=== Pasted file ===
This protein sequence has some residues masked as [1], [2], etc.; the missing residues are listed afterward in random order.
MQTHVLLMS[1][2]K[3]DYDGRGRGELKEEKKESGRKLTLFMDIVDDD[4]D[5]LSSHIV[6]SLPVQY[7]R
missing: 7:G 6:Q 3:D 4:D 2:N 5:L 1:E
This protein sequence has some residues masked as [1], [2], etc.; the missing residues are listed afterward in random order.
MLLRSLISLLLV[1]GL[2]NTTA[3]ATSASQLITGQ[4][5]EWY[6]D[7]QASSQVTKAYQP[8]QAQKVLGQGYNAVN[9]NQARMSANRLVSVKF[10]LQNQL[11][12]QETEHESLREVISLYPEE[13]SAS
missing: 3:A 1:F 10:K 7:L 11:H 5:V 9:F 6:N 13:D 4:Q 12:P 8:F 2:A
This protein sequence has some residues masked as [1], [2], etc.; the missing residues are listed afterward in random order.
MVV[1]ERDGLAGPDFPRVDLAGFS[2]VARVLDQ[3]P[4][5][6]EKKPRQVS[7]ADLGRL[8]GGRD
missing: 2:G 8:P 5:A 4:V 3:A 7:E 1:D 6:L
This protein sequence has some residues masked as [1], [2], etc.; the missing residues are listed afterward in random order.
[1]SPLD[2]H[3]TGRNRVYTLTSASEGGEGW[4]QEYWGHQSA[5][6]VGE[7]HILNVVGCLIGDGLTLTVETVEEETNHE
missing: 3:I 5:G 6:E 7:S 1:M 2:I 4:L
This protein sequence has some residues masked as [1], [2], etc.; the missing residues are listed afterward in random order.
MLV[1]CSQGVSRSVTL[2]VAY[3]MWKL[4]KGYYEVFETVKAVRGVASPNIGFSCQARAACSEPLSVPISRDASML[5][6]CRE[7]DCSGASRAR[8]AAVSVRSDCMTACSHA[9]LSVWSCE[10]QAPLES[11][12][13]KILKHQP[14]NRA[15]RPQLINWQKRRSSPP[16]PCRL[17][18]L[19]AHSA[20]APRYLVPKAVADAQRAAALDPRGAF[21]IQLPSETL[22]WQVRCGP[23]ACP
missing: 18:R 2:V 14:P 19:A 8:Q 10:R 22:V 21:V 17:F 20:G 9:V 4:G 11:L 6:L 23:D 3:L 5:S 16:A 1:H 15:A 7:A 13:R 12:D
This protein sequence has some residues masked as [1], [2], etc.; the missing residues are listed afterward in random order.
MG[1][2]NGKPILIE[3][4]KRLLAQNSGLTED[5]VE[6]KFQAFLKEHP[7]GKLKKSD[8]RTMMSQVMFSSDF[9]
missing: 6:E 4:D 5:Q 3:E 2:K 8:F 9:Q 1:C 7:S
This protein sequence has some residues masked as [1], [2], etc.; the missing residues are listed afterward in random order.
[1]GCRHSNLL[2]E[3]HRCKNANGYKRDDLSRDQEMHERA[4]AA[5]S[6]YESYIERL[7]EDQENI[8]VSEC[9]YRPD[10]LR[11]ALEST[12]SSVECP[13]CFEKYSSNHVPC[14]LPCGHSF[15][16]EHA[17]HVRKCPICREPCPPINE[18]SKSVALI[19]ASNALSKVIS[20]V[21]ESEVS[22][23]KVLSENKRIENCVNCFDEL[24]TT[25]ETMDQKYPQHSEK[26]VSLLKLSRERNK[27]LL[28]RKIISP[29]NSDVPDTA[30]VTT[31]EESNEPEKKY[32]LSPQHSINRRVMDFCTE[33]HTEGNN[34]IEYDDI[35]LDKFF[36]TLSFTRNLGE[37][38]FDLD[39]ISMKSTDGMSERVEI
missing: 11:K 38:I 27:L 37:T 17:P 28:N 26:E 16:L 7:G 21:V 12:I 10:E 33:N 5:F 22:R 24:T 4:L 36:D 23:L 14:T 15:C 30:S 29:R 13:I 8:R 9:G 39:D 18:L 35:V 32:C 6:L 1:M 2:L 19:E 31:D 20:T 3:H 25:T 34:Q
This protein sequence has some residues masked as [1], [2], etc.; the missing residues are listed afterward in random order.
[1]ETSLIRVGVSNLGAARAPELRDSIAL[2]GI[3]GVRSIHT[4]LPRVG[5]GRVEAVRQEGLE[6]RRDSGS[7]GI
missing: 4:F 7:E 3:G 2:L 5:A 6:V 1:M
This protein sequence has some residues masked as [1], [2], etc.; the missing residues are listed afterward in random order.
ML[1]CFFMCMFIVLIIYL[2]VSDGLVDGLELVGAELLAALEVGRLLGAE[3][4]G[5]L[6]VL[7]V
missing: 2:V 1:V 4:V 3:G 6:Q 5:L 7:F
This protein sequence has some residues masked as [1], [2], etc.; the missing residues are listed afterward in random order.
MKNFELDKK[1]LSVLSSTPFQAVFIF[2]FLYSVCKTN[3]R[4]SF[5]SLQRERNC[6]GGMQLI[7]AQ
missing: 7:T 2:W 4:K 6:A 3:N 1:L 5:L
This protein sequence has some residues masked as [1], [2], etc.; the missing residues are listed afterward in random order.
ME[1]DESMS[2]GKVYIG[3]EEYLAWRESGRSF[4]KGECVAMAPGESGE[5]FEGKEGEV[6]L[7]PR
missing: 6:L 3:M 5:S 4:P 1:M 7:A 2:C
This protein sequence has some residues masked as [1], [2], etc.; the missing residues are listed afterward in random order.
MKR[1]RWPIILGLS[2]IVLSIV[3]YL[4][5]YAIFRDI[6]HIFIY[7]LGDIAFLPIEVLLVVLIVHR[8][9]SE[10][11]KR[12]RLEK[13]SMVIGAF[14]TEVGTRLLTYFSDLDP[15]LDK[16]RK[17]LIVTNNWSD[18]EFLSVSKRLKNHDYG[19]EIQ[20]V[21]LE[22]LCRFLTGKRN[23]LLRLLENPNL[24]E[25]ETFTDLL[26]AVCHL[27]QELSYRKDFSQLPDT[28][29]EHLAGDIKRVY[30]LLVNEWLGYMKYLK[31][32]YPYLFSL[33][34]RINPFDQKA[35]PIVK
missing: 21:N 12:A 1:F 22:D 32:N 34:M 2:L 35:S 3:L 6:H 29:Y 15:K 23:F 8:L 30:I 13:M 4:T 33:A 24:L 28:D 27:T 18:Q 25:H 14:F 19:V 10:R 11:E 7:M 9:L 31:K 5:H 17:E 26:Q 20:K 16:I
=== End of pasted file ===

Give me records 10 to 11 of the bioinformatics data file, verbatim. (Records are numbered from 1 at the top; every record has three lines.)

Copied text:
This protein sequence has some residues masked as [1], [2], etc.; the missing residues are listed afterward in random order.
MKNFELDKK[1]LSVLSSTPFQAVFIF[2]FLYSVCKTN[3]R[4]SF[5]SLQRERNC[6]GGMQLI[7]AQ
missing: 7:T 2:W 4:K 6:A 3:N 1:L 5:L
This protein sequence has some residues masked as [1], [2], etc.; the missing residues are listed afterward in random order.
ME[1]DESMS[2]GKVYIG[3]EEYLAWRESGRSF[4]KGECVAMAPGESGE[5]FEGKEGEV[6]L[7]PR
missing: 6:L 3:M 5:S 4:P 1:M 7:A 2:C